Figure 8. Effects of RSK inhibitor (SL0101) on protein phosphorylation. Western blots were prepared from prothoracic glands described in Figure 7. Cellular lysates were probed for phosphoproteins via Western blots. (A) Results of a typical experiment. (B) Quantification of Western blots. Asterisks indicate groups that were statistically greater than their respective no-hormone controls (ANOVA, Tukey–Kramer post-hoc test). Sample sizes were as follows (replicates per group): Control = 28; BE = 28; 10 uM SL = 2; 25 uM SL = 7; 50 uM SL = 3; 100 uM SL = 15; 200 uM SL = 2; BE + 10 uM SL = 2; BE + 25 uM SL = 10; BE + 50 uM SL = 6; BE + 100 uM SL = 13; BE +200 uM SL = 6.
The present study confirms a lack of direct stimulation of insulin-like hormones on Manduca ecdysone secretion, as seen in an earlier study (Walsh and Smith, 2011). Our results do not rule out a role for insulin in regulating Manduca prothoracic gland function. We have previously shown that glands from nutritionally starved larvae exhibit increased transcription of IR and cellular content of 4EBP, in keeping with a resulting enhanced sensitivity to insulin. Indeed, injection of insulin reduces total 4EBP levels in the prothoracic glands (Walsh and Smith, 2011). However, insulin injection does not increase ecdysone secretion (Walsh and Smith, 2011), and neither insulin nor bombyxin augment prothoracic gland sensitivity to PTTH. It is possible, however, that a bombyxin isoform not tested in the present study has a stimulatory effect or potentiating effect on Manduca prothoracic gland secretory activity. Such a factor would need to activate the prothoracic glands in some manner beyond the IR and Akt, which do not alone appear to stimulate ecdysone secretion by Manduca prothoracic glands.
In Bombyx, insulin does directly stimulate ecdysone secretion, as do high doses of bombyxin (Kiriishi et al., 1992; Gu et al., 2009). Further, unlike Manduca, both PTTH and insulin stimulate the phosphorylation of Akt in Bombyx prothoracic glands, and the activation of PI3K is necessary for ecdysone secretion (Gu et al., 2011a, 2012). Like Manduca, MAPkinases are activated by Bombyx PTTH, and MEK inhibitors reduce PTTH-stimulated ecdysone secretion (Gu et al., 2010). However, inhibition of PI3K blocks ecdysone secretion even when ERK is activated. Further, insulin can activate the prothoracic glands of Bombyx in the absence of ERK phosphorylation (Gu et al., 2009). We have outlined presumptive signaling pathways for PTTH and insulin in lepidopteran prothoracic glands in Figure 9. It appears that in Bombyx, unlike Manduca, stimulation of PI3K and TOR, through the action of either PTTH or insulin, are requisite steps in ecdysone secretion.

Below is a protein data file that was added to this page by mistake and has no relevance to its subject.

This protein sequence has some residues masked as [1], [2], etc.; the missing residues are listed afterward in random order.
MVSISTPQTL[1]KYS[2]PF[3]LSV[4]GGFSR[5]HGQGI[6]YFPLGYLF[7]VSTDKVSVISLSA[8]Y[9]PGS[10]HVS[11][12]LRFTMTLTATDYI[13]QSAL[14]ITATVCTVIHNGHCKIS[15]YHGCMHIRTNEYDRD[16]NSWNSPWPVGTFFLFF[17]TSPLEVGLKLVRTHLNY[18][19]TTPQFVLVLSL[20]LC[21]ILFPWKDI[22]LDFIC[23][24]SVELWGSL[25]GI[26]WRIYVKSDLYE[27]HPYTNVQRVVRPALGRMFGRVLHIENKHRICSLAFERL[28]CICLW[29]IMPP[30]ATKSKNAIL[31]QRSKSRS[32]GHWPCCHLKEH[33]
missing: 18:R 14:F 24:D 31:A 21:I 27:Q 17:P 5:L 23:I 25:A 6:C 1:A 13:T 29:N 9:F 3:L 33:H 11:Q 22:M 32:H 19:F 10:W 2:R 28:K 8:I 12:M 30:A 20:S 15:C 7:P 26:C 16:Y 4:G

Figure 9. PTTH and insulin signaling pathways in lepidopteran ecdysone secretion. PTTH: In both Bombyx and Manduca, PTTH has been shown to stimulate tyrosine kinase activity. We suggest that this leads to the phosphorylation of a postulated receptor substrate (modeled as Torso Receptor Substrate, TRS), capable of interacting with PLC (phospholipase C). PTTH is known to increase intracellular calcium, activate calcium-sensitive adenylyl cyclase (not shown), and to elevate cyclic AMP. TRS is postulated to recruit the adapter protein GRB2 and SOS, enhancing the activity of RAS and RAF, leading to known activation of MEK, ERK, and RSK. Cyclic AMP is also suggested to act via an effect on the MAPkinase pathway (dotted line). Insulin/Bombyxin: In both Bombyx and Manduca, insulin or bombyxin activate PI3K and Akt, which is presumed to increase the activity of TOR (target of rapamycin) through proteins not shown. TOR enhances translation by suppressing the translation inhibitor 4E-binding protein (4EBP), and activating p70 S6 kinase, which targets ribosomal protein S6. The primary difference seen between the prothoracic glands of Manduca and Bombyx is the ability of both insulin and PTTH to activate the insulin signaling pathway in Bombyx (PI3K, Akt, TOR, 4EBP) and by this pathway to stimulate ecdysone secretion (Gray curved arrow). By contrast, in Manduca, although PTTH stimulates the phosphorylation of 4EBP suggesting activation of PI3K (dotted line), the insulin signaling pathway is neither sufficient, nor required, for ecdysone synthesis. Instead, secretion is mediated by PTTH-stimulated activation of MAPkinases (Black curved arrow).
Our results point strongly to an essential role in Manduca for the MAPkinase pathway in ecdysone secretion. This is schematized in Figure 9, in which only ERK activation directly stimulates Manduca ecdysone secretion, and activation of PI3K and Akt are not required for ecdysone secretion. In Bombyx, in which insulin stimulates ecdysone secretion in an apparent absence of ERK activation, it appears that the insulin signaling pathway, including PI3K activation, can stimulate ecdysone secretion without a requisite role for ERK.